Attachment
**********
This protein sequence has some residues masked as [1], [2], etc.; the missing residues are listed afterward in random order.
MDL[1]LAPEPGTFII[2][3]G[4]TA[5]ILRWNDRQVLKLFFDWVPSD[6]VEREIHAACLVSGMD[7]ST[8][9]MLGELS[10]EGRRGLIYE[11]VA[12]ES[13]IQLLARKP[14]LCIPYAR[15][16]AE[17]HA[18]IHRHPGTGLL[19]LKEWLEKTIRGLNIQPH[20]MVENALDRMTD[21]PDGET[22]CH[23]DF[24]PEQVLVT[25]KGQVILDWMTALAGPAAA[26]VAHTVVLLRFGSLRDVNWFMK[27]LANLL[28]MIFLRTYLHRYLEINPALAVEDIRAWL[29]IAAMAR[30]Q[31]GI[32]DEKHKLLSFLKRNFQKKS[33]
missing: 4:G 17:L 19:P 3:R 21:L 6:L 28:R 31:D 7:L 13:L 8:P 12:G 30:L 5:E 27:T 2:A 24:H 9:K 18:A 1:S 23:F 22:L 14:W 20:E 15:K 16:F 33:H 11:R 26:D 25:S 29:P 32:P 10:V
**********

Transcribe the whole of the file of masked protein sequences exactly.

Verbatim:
This protein sequence has some residues masked as [1], [2], etc.; the missing residues are listed afterward in random order.
MDL[1]LAPEPGTFII[2][3]G[4]TA[5]ILRWNDRQVLKLFFDWVPSD[6]VEREIHAACLVSGMD[7]ST[8][9]MLGELS[10]EGRRGLIYE[11]VA[12]ES[13]IQLLARKP[14]LCIPYAR[15][16]AE[17]HA[18]IHRHPGTGLL[19]LKEWLEKTIRGLNIQPH[20]MVENALDRMTD[21]PDGET[22]CH[23]DF[24]PEQVLVT[25]KGQVILDWMTALAGPAAA[26]VAHTVVLLRFGSLRDVNWFMK[27]LANLL[28]MIFLRTYLHRYLEINPALAVEDIRAWL[29]IAAMAR[30]Q[31]GI[32]DEKHKLLSFLKRNFQKKS[33]
missing: 4:G 17:L 19:P 3:R 21:L 6:L 28:R 31:D 7:L 13:L 8:P 12:G 30:L 5:E 27:T 2:A 24:H 9:K 18:A 1:S 23:F 22:L 14:W 20:E 15:K 16:F 33:H 11:R 26:D 25:S 29:P 32:P 10:V